The small village of Ancient Corinth, with its great archaeological site and few permanent residents, is very close to the modern city of Corinth and lies under the shadow of a fortified castle…
The center of the village is the cobbled pedestrian street that encloses the archaeological site, where the Apollo sanctuary and the Roman Forum revealed by the great excavation of the American School stand out. Here, in 52 AD, in the public speaking building of "Vema", the Apostle Paul founded the first Christian church. In Ancient Corinth there are few tavernas, two or three cafes and a small tourist market. All traffic is around the main pedestrian street, next to the Ancient Corinth archaeological site. They also operate almost year-round and few rooms are rented while there are more tourist accommodation (hotels, campings, etc.) in the nearby seaside villages.
The Acrocorinth Castle is visible from afar on the steep rock and is accessible only from Ancient Corinth. The truth is that once you get to Corinth, but almost everywhere you go, you ’ve got the Acrocorinthian rock in view. It stands lonely with the oldest castle in Greece at its peak. The image of the rock from afar exudes a real sense of power, cruelty, domination. It looks so cut off from the rest of the environment. The car reaches the entrance to the castle where there is plenty of parking space and a café open all year. A heavy gate leads into the interior of the castle. Parts of the ancient pre-Christian wall, Byzantine era, Frankish, Venetian and Turkish rule are distinguished. Remains of churches, mosques, houses. Fountains and tanks are preserved behind the second and third enclosures. Romans, Byzantines, Venetians and Franks passed through here… On the castle paths we observe that the fortification is secured by a system of three enclosures separated by towers fortified with walls. At the highest of the two peaks of the hill, there are traces of the temple of Aphrodite, which was later replaced by a Christian temple and a mosque. The second peak, at the southwestern tip of the cliff, was fortified during the Franks period and constituted the inner citadel of the fortress.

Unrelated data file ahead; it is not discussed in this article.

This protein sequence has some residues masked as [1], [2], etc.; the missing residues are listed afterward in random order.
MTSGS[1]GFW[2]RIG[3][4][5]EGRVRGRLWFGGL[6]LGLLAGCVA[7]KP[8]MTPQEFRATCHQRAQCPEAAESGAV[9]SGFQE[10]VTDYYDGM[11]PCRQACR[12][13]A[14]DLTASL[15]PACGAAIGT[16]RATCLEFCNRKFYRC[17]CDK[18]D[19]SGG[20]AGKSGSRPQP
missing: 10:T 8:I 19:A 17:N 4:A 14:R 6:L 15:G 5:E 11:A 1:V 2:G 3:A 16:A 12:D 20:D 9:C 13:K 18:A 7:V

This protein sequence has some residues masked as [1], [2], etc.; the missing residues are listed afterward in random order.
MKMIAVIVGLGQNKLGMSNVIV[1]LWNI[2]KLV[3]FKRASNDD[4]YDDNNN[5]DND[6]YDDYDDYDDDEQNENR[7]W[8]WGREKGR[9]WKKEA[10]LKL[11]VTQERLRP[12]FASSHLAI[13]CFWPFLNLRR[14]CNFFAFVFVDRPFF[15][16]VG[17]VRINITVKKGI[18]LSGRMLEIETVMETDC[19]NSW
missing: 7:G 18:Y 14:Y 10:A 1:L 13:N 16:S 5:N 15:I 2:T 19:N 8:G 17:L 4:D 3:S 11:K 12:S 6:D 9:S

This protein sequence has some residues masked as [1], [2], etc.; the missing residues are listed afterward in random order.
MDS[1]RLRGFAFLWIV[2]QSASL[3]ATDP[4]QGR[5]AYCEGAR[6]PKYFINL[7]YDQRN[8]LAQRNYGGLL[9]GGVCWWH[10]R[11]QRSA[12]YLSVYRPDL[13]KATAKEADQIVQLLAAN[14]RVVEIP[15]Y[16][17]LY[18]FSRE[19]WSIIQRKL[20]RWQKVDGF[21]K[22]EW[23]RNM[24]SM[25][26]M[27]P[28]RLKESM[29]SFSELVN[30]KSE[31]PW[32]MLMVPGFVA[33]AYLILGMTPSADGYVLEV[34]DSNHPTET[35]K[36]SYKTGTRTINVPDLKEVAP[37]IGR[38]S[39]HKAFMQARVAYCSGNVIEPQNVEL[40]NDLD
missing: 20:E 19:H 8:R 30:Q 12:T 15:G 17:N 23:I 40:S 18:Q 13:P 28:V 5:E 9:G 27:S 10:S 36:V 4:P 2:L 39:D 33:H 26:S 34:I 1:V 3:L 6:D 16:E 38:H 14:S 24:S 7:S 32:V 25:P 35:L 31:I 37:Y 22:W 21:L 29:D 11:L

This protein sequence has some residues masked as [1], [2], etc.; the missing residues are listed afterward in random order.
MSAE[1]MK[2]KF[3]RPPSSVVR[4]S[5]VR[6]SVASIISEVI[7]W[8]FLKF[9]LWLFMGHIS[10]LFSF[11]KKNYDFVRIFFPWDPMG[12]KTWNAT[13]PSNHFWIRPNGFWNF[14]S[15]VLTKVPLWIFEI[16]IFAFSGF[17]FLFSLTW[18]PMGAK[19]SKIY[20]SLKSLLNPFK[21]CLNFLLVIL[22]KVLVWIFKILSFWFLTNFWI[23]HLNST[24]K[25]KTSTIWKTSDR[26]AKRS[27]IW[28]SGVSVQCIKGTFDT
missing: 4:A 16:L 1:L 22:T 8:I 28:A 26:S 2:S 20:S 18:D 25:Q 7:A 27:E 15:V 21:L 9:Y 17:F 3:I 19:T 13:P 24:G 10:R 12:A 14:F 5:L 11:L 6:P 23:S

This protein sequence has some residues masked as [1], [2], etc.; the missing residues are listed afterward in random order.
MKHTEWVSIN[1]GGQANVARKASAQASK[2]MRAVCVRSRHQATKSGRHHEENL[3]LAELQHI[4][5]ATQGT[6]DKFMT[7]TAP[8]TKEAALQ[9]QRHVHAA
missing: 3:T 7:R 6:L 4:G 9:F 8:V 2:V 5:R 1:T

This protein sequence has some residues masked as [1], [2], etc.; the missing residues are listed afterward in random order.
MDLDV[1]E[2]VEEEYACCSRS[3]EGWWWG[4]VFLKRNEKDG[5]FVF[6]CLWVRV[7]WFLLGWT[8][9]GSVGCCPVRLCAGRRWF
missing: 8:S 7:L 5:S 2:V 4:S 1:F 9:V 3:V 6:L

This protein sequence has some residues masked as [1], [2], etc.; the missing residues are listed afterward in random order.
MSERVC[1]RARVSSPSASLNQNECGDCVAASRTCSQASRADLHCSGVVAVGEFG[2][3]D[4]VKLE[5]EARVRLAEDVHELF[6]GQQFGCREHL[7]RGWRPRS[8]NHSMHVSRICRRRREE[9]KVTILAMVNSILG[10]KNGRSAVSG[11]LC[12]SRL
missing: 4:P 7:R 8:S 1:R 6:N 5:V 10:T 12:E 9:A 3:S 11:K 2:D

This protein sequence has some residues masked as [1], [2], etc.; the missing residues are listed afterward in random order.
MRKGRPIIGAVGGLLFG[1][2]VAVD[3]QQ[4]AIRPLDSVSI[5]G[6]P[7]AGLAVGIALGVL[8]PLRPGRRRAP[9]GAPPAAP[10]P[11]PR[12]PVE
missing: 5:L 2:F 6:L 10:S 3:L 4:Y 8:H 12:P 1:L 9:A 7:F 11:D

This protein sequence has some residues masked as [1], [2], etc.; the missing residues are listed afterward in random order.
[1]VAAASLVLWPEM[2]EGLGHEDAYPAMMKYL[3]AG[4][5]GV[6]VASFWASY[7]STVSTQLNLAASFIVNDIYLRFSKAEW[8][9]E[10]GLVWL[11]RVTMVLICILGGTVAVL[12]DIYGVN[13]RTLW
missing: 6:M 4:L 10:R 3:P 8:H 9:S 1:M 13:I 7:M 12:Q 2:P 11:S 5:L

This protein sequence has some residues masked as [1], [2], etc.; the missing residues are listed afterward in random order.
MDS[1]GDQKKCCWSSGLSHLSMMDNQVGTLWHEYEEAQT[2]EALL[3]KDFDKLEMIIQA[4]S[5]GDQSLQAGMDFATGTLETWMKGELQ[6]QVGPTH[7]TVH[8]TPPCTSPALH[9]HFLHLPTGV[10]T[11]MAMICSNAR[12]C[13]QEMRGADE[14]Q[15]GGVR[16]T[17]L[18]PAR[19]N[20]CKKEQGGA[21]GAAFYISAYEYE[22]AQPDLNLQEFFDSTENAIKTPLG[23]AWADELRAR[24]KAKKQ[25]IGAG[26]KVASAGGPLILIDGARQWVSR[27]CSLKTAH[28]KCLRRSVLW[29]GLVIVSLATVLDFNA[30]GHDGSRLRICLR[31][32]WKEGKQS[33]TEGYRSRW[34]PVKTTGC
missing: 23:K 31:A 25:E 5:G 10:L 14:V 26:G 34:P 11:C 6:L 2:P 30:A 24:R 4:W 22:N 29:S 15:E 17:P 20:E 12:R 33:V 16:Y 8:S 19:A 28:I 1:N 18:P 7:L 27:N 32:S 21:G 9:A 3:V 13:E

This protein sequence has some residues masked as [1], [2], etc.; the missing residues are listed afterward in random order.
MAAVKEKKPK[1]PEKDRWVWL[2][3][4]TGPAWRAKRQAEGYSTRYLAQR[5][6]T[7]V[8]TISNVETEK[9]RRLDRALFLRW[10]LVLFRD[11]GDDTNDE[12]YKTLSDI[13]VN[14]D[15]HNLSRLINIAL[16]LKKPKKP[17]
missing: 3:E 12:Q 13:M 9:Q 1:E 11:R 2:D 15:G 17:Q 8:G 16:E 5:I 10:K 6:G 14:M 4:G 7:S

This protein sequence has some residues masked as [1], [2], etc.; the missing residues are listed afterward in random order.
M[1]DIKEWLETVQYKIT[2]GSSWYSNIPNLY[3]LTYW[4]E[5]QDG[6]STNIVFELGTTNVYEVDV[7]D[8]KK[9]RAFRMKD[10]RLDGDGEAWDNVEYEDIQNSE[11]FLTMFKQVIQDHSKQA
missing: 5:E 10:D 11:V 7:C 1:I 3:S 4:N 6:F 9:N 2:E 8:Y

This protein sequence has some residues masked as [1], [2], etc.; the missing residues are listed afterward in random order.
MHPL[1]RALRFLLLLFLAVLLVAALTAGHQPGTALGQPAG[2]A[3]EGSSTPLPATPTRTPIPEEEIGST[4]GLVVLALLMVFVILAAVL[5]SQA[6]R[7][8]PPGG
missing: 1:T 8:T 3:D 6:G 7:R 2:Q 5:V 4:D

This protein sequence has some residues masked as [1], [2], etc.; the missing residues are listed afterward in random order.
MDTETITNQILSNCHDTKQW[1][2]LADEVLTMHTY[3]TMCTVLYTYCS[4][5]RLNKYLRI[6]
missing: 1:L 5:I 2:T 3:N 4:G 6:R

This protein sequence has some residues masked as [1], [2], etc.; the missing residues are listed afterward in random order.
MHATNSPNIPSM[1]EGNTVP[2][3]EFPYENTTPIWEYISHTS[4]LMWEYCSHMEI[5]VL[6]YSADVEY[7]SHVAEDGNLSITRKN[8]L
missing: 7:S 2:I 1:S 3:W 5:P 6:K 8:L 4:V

The natural fortifications of the Acrocorinth rock and the walls made the area invisible. Inside it housed thousands of inhabitants, but also kings, nobles, and maids. Corinthians, Romans, Byzantines, but also Franks, Turks, and Venetians built walls around it, and by the end of the 14th century the castle had great defensive capability for the wider area. Each generation built its own temples, as evidenced by the thousands of archaeological finds found over time. At this place, according to Greek mythology legend, the winged horse - Pegasus - struck with his hoof at the top and water was poured out that watered the city of Corinth. Here he died tragically by falling with his horse on the cliff, the Byzantine Despot Leo Sgouros in order not to surrender to the Frankish sieges, and in May 1821 the official Greek flag of the revolution against the Ottoman Turks was raised. According to mythology, the rock of the Acrocorinth was the favorite place of the god Helios, since he first received his golden rays every morning. At its highest peak was the throne Helios which he later granted to Venus. We suggest that you wear indoor sneakers and carry water with you during your visit at the Ancient Corinth archaeological site. You can find organized private tours here: www.hellenicexplorer.com.